Job Description: GIS Technician – Natural Resource Management

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Briefly describe a typical day:
My day is split between field work in which I gather various data and working with ArcView to create maps and do spatial analysis.

How do you use GIS to help your company?
I use GIS in many ways. In one project, we are looking at the effects of tree removal on runoff in the watershed. The first part of the project involved digitizing trees of orthorectified aerials. Using CityGreen, an ArcView extension, I then selectively removed trees in order to look at projected changes in runoff. The reason we are looking at this is because the area I work in has to balance wild fire management (which calls for the removal of brush and vegetation) against flooding which increases with brush removal.

GIS software used:
We are using ArcView 3.1 with CityGreen. Our databases are housed in MS Access 97.

What skills do you need to be successful in your position?
My background in ecology has definitely been helpful for this position. On the GIS side, knowing how to use ArcView, how to convert data in different formats over (I’ve had to collate data from paper sources, tables and AutoCAD drawings), and some basic spatial statistics and analysis (e.g. creating slope coverages from elevation).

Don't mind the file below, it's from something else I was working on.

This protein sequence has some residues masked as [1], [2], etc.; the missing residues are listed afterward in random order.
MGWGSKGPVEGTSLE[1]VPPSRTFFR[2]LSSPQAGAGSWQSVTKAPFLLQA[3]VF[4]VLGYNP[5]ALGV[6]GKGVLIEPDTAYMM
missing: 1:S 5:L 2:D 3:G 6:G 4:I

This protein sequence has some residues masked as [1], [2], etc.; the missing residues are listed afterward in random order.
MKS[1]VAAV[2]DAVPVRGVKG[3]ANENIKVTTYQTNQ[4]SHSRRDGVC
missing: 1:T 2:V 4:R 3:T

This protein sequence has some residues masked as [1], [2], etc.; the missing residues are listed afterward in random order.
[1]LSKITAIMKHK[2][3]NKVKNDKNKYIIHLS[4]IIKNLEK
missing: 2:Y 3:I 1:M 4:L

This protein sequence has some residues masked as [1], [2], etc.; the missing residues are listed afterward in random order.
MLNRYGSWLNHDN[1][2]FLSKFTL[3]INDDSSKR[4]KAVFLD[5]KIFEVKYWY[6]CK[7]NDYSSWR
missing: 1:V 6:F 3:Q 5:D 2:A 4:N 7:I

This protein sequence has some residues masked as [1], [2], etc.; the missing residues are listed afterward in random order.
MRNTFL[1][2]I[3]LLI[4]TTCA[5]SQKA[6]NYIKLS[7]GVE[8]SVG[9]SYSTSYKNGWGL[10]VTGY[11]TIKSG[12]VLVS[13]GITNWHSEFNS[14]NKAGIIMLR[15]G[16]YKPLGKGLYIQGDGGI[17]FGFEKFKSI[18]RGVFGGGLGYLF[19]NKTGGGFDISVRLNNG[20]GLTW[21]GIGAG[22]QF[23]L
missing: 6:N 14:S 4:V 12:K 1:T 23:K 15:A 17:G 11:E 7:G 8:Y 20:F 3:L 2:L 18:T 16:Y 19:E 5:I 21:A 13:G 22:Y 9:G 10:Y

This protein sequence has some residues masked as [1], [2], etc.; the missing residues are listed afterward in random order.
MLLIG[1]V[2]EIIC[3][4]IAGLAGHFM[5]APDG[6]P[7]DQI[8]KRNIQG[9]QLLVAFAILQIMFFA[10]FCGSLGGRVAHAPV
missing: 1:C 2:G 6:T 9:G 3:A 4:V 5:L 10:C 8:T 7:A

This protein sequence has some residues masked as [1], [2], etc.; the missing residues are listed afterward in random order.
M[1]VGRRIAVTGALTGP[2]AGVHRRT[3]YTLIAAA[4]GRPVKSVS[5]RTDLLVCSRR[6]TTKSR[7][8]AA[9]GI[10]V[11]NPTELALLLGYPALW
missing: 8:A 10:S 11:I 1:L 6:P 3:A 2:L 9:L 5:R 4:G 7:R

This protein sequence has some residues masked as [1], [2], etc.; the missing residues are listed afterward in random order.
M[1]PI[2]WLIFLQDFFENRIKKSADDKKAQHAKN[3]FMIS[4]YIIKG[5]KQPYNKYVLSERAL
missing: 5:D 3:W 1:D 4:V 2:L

What do you particularly enjoy about your position?
I enjoy the variety. I get to balance my day by mixing in field work with sitting at my desk. It’s never boring and knowing that I am helping to contribute to the ecological health of my community is a great feeling.

What don’t you like about your position?
The pay is on the low side, which is the norm for positions in ecology and natural resource management. Sometimes it’s painful knowing that I could be making twice as much in a GIS position elsewhere, but my heart’s in ecology.

How did you get started in GIS?:
I got my initial introduction to GIS through school. The courses didn’t teach much beyond using GIS to make colorful maps, so I sought out an internship through a local conservation agency. The hands-on GIS experience was invaluable and I learned ten times as much about GIS as compared to what I learned in school.

How did you find out about your current position?:
I got offered this position after I meet the staff biologist during my internship.

What parting words of advice to you have?:
To be successful in GIS you really need to be an independent, innovative person. There’s not a lot of opportunity to be coddled so you have to be prepared to seek out your own resources to help you accomplish your tasks. Fortunately, there is a wealth of online resources to help a GISer out.

Submitted March 19, 2001.

Job Title Industry Location
GIS Technician Natural Resource Management California
Years of Experience Education
Level
Salary Range
($ USD)
2 Master in Geography $14 – $16/hour


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